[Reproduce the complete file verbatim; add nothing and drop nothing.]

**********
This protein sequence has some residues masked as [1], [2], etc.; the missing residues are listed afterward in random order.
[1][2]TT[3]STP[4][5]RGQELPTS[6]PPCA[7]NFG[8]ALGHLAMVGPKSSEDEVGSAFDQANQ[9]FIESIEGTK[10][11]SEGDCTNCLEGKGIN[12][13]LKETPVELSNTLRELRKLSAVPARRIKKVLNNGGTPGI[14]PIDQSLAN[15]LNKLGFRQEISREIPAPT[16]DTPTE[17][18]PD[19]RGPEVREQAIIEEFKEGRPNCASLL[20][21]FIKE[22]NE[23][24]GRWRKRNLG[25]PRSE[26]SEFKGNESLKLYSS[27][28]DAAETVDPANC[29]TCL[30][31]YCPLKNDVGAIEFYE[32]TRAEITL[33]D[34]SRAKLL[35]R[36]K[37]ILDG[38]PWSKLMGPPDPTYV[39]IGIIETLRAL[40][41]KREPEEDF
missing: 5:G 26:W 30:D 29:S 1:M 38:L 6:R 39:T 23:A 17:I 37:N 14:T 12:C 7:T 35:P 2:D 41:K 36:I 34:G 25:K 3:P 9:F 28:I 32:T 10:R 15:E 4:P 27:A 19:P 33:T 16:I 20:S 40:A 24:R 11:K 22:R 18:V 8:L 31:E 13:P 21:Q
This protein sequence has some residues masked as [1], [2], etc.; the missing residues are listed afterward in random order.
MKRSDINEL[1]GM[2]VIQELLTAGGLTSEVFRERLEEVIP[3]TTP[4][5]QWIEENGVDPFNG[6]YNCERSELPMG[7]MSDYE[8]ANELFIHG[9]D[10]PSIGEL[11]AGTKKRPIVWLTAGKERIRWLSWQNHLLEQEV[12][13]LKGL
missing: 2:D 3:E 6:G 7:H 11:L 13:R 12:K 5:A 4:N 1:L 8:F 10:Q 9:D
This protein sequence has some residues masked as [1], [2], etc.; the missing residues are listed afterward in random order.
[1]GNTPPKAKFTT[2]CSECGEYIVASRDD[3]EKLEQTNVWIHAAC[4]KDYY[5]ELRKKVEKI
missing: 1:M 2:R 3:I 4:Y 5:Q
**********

This protein sequence has some residues masked as [1], [2], etc.; the missing residues are listed afterward in random order.
[1][2]TT[3]STP[4][5]RGQELPTS[6]PPCA[7]NFG[8]ALGHLAMVGPKSSEDEVGSAFDQANQ[9]FIESIEGTK[10][11]SEGDCTNCLEGKGIN[12][13]LKETPVELSNTLRELRKLSAVPARRIKKVLNNGGTPGI[14]PIDQSLAN[15]LNKLGFRQEISREIPAPT[16]DTPTE[17][18]PD[19]RGPEVREQAIIEEFKEGRPNCASLL[20][21]FIKE[22]NE[23][24]GRWRKRNLG[25]PRSE[26]SEFKGNESLKLYSS[27][28]DAAETVDPANC[29]TCL[30][31]YCPLKNDVGAIEFYE[32]TRAEITL[33]D[34]SRAKLL[35]R[36]K[37]ILDG[38]PWSKLMGPPDPTYV[39]IGIIETLRAL[40][41]KREPEEDF
missing: 5:G 26:W 30:D 29:S 1:M 38:L 6:R 39:T 23:A 17:I 37:N 14:T 12:C 7:T 35:P 2:D 41:K 36:I 34:G 25:K 3:P 9:F 28:I 32:T 10:R 15:E 4:P 27:A 19:P 33:T 16:I 20:S 40:A 24:R 11:K 22:R 18:V 8:L 31:E 13:P 21:Q
This protein sequence has some residues masked as [1], [2], etc.; the missing residues are listed afterward in random order.
MKRSDINEL[1]GM[2]VIQELLTAGGLTSEVFRERLEEVIP[3]TTP[4][5]QWIEENGVDPFNG[6]YNCERSELPMG[7]MSDYE[8]ANELFIHG[9]D[10]PSIGEL[11]AGTKKRPIVWLTAGKERIRWLSWQNHLLEQEV[12][13]LKGL
missing: 2:D 3:E 6:G 7:H 11:L 13:R 12:K 5:A 4:N 1:L 8:F 10:Q 9:D
This protein sequence has some residues masked as [1], [2], etc.; the missing residues are listed afterward in random order.
[1]GNTPPKAKFTT[2]CSECGEYIVASRDD[3]EKLEQTNVWIHAAC[4]KDYY[5]ELRKKVEKI
missing: 1:M 2:R 3:I 4:Y 5:Q